What the Heck Is a Dopamine Detox?For starters, you're not technically detoxing dopamine.
If you’re even remotely familiar with the feel-good brain chemical dopamine, you might be wondering why anyone would ever want to do a dopamine detox. Fewer happy feels? Hard pass! But the concept of dopamine fasting has been all over TikTok lately, so it got us wondering...what exactly is a dopamine detox, and is it worth the hype or is it just another social media trend to skip?
First, we should probably talk about what the hell dopamine even is. Dopamine is a type of chemical in your brain called a neurotransmitter, which means it is the messenger between neurons, kind of like a baseball tossed between a pitcher and a catcher, Anna Lembke, MD, professor and medical director of addiction medicine at the Stanford University School of Medicine, explains in her book, Dopamine Nation.
Dopamine is one of the chemicals in your brain that helps you experience pleasure, reward, and motivation, Dr. Lembke tells Wondermind. It’s released in response to doing things that make you feel good like eating delicious food, scrolling through your feed, having sex, and (of course) using drugs or drinking, but it’s also the lightbulb in your brain reminding you that you want to do these things, explains Kelly Cosgrove, PhD, professor of psychiatry, neuroscience, and radiology and biomedical imaging at Yale University.
Basically, when you feel pleasure, dopamine’s being released. The more dopamine that’s released and the faster it's released, the more pleasure you feel—and also the more potentially addictive that substance or behavior becomes, Dr. Lembke explains.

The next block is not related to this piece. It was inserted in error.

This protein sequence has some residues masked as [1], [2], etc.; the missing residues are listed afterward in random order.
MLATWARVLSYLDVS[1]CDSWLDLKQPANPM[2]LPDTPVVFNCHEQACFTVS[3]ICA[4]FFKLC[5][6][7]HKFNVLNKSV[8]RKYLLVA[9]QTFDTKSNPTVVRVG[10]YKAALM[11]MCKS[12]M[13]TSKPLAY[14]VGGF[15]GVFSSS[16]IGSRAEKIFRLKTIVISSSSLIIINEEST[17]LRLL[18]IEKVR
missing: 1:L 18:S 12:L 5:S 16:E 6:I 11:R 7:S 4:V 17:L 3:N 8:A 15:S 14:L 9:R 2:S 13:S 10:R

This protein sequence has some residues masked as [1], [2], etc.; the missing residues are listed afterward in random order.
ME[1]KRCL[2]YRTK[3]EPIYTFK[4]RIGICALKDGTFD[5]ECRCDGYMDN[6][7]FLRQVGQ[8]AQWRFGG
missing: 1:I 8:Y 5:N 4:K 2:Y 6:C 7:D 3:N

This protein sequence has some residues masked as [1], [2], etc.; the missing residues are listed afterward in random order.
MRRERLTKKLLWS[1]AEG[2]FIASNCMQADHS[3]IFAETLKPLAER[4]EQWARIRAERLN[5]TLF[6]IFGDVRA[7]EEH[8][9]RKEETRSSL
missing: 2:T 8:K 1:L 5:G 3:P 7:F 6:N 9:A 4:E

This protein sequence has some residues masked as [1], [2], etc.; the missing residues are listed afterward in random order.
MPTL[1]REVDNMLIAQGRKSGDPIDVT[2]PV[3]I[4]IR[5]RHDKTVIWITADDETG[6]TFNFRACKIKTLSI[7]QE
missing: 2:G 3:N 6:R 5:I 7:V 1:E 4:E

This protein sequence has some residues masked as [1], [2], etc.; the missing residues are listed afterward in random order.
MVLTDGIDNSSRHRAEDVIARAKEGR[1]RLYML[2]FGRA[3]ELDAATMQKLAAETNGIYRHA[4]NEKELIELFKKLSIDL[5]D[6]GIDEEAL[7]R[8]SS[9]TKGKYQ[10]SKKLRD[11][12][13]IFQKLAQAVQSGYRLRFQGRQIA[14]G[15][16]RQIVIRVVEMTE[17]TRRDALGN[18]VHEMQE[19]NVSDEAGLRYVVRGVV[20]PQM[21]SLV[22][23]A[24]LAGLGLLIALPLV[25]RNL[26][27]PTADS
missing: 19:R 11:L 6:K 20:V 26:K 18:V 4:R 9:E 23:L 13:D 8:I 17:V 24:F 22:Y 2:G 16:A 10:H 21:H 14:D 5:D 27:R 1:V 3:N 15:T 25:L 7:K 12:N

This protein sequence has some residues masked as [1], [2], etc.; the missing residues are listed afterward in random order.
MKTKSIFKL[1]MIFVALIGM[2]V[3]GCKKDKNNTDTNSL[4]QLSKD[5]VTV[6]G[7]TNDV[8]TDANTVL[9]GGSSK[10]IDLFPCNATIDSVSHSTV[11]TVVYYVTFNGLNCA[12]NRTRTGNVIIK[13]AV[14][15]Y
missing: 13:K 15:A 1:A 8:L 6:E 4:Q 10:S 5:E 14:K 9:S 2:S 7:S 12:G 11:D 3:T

But dopamine isn’t just a pleasure chemical. It has other important jobs, Dr. Cosgrove says. Research suggests that it plays a big part in motivation, cognition, and voluntary movement. So, yeah, it’s kind of a big deal.
We talked to the experts and found out that while you can't actually detox from dopamine, it's not a bad idea to look at the not-so-great behaviors you might be turning to over and over for that sweet dopamine rush.
So what is a dopamine detox?
It’s not quite clear when the term “dopamine fasting” was first used, but it seems to have officially entered the internet lexicon back when psychologist Cameron Sepah, PhD, posted about it on LinkedIn a few years ago, calling it a “Hot Silicon Valley Trend.” He described a dopamine fast as cutting out one habit or addictive thing that you feel is disrupting your life—like TikTok, gambling, or gaming. In his post, Dr. Sepah gives a very specific (and kind of intense) prescription for his version of a dopamine fast. He recommends cutting out things like tech, gaming, online shopping, or whatever else you might be semi-addicted to for all of the time slots below: